Julie Rowell and Julie Smith were in a committed lesbian relationship during which Smith gave birth to Maddie. When the couple ended their relationship, Smith decided Rowell was not entitled to any further contact with the child.
Rowell filed a petition for joint custody and Smith fought it tooth and nail. On August 27, 2012, Judge Elizabeth Gill adopted the Magistrate's decision.
The court order also prohibits Smith from permanently removing Maddie from the State of Ohio without the witten consent of the court or Rowell.
This is another instance involving lesbians behaving badly. Rowell and Smith decided together to start a family. According to the court, Rowell was intimately involved in all aspects of parenting Maddie--from selecting the anonymous donor to participating in the insemination to cutting the umbilical cord--to caring for her while Smith was working. These were two involved parents whose primary focus was a little girl.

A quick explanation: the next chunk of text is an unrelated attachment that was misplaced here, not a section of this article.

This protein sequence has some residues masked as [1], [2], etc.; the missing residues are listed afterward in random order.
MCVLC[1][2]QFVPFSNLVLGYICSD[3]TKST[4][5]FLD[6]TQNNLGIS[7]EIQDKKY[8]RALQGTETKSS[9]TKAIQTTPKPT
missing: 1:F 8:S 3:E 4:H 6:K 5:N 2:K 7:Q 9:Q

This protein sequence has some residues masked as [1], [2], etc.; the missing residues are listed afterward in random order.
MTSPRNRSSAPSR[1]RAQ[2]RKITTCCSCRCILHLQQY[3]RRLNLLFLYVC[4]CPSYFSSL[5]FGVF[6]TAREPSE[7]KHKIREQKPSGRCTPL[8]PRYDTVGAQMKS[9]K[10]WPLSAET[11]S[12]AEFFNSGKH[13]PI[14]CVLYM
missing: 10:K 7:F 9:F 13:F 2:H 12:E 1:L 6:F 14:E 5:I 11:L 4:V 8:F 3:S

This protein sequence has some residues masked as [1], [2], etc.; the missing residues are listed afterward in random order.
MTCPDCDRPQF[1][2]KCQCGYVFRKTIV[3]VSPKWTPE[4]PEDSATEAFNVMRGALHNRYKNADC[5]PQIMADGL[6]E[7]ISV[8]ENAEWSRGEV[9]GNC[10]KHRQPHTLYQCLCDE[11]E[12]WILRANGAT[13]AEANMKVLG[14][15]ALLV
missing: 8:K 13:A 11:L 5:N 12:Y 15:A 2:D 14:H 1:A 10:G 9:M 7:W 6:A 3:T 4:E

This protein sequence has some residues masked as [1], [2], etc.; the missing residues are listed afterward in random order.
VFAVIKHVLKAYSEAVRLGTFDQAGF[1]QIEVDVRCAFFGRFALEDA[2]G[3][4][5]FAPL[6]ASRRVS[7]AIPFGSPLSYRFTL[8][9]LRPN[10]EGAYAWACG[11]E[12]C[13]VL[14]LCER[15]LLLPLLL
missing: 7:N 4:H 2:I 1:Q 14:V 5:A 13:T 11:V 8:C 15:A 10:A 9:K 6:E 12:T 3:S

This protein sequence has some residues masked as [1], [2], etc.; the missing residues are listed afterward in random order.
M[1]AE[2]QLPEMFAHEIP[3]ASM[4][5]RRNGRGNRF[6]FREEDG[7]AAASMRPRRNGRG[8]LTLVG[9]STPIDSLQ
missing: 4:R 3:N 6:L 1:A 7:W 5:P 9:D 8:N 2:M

Smith, however, went to extraordinary lengths to deny Rowell's part in everything. Even to the point of denying their relationship. At least she is not claiming to be heterosexual.
One of the interesting parts of the decision involved a rather lengthy recitation of what the couple did not do. No wills, financial planning, disability insurance or provision for Maddie. Smith never executed a will or other estate planning documents until 2010.
Parents need to understand that while "life gets in the way", there is no excuse for failing to talk to a lawyer and take the necessary steps to have an estate plan in place. Smith's mother never acknowledged her daughter's relationship or sexual orientation. Had Smith died without a will or guardian provision, her mother could have been named Maddie's guardian. And, Rowell would have had a fight on her hands--the outcome of which is uncertain.
Now, Smith named her sister as Maddie's guardian. However, the court established Rowell's custody rights and, even if she cannot get custody, she has the right to maintain her relationship with Maddie.
All parents need to take whatever action is necessary to protect their children. Joint custody agreements, wills, trusts, guardian designations, financial planning, insurance policies--and make sure the beneficiary designations are current--are just part of the estate planning that is required.
Anything less ignores your child's needs at a time when she is most vulnerable.